Tag Archives: marketing

Make it a sweet ’16

On the runThis January we reflected on some of the work we have been doing lately and how clients are evolving.  While marketing has become so much more complex, mainly due to the many trends we have posted about here, we also see the net effect as working to make 2016 a “sweet” year for the industry.   You can help make this the Year of the Superhero Marketer by keeping these points in mind:

  • DISRUPTION GOES MAINSTREAM.  Our last post dealt with this topic and was one of our most popular.  It reminded us that back in the day (Mad Men era) and even up to a few years ago, clients were not up for rocking the boat in any way.  This was especially true in large corporations, where playing it safe meant you kept your job. The ethics of the newer generations (Millennials +), mobile workforce, and the power of social media have changed the fear of creativity and innovation.  Heck, it’s ALL disruptive now, with the new popularity of digital detox camps being proof of that (“Leave your cell:  bring your bottle”).  Today, the Big Boys want to show how nimble and with-it they are, and many of their employees are secretly hoping to be fired so they can launch a start-up.
  • SMARTER CLIENTS.  Some of the old-timers decry that marketing was a lot more fun when clients weren’t so in-the-know.  We disagree, as it’s more enjoyable to play tennis with someone who plays better or at least at the same level as you.  A client who is already up on strategic and media tactics that work is one you can take to a whole new level without stomach-churning stops & starts. Turning your client into a thought partner is what it’s about today.
  • INFLUENCING vs. PUSHING.  We have bloggers to thank for helping raise the consumer message bar.  You can’t just dump rubbish on these folks. These arbiters of good (or bad) taste help keep marketers on course by immediately exposing phony pitches, tepid tones and other marketing sins.  Influencing may take longer, but once is sticks, it lasts.
  • MAKE METRICS MATTER.  Perhaps nothing brings more fear to a marketer’s heart than measuring and evaluating programs.  We’ve frequently posted about the importance of metrics, but it wasn’t always easy to measure success in traditional advertising.  Former boss David Ogilvy was just one of the ad gurus credited with saying:  “Half the money spent on advertising is wasted.  We just don’t know which half”.  Again, digital media to the rescue, with myriad ways to check, in real time who reads your stuff, who likes it, who buys it.  If you’re a weak marketer, this  allows you to change a campaign’s direction before disaster strikes.  Think about that benefit alone:  you get to keep the client!

 

 

Positive disruptors

This week, the National Retail Federation Foundation announced 25 individuals selected for honors,  “representing power players, disruptors, givers, influencers and dreamers who are changing the face of retail – many doing so behind the scenes.” (You can read about them on the link below this post)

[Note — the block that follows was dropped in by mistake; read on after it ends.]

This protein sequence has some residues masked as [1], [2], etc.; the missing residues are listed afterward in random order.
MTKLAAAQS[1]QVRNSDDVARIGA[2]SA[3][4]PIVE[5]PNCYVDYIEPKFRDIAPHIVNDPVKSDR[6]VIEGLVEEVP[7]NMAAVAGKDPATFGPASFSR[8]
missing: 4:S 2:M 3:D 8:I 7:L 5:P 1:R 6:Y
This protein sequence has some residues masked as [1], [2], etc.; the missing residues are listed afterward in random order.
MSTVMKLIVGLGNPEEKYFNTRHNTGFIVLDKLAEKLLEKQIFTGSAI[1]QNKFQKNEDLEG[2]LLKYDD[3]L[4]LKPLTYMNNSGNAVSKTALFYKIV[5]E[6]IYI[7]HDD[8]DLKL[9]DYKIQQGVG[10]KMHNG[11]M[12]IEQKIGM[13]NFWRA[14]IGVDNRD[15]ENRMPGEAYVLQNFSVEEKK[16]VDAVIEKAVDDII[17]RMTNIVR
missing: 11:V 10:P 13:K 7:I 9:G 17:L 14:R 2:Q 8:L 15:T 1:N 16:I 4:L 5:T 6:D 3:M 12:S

For now we want to focus on one descriptor listed above: DISRUPTORS.  More than the others listed, this says what marketers should be all about.  Let the players manipulate, the givers hug, the dreamers doodle, and the influencers network, but if marketers are not shaking things up they are not worth their salt.

You know you were born to be a Disruptor when as a kid your parents received notes from the teacher, reporting:  “An eternal chatterbox”, or “Fidgets and flirts non-stop”, or better:  “Has an answer to everything, sometimes the right one.”  In short, a pain-in-the-ass student.

Now that we are all grown up, the NRF calls us:  “True originals who rock the boat with ideas so crazy, they just might work. These are the people who make you rethink what you thought you knew…opening you up to new worlds never imagined.”

Wow, take a look, Mom!  Aren’t you glad I didn’t drink the KoolAid??

There’s another word — its polar opposite — we use for a lot of companies :  ENTRENCHERS.  The image is of soldiers in (wet!) dugouts, poised with guns pointing, awaiting orders to jump out into a scenario that might mean certain death.

It’s not just big companies that are guilty of Entrenchment.  Small family companies are often the worst , living in their comfortable world,  digging in, believing all should be done the way it has been done for decades.  Until, one day…

Today we know that Disruptors and Entrenchers are a “match.com” (to quote a respected strategic planner colleague).  They are meant to learn from each other and work together to slaughter those sacred cows (see our post re this) that threaten to kill any business that does not innovate and differentiate.

We give special thanks to the NRF for letting us come out of the classroom closet and take a (shy) bow!

What the VA could learn from P&G

Delivery issues
Delivery issues

We were first told this in Marketing 101 eons ago, but the message continues to be reinforced by experience after experience:  “If you are a marketer, you can market anything”.  This means you can typically apply the “Four Ps” (positioning, product, price, promotion) to just about any industry without really knowing much about it.

But things can and do get lost in translation, or what we term “cross-overs”.   We have seen the industry crossover work well at Apple and disastrously at  J.C. Penny’s (JCP), and a few others.

It really depends on the industry and the immediate challenge being faced…which brings to mind another axiom, this one by sociologist Abraham Maslow:  “If the only tool you have is a hammer, you treat everything as if it were a nail.”

We wonder if this will be the case with the most recent and arguably most interesting crossovers in quite a while: consumer packaged goods expert, Bob McDonald, former CEO of Procter & Gamble named head of the beleaguered Department of Veterans Affairs (known affectionately as “the VA”.)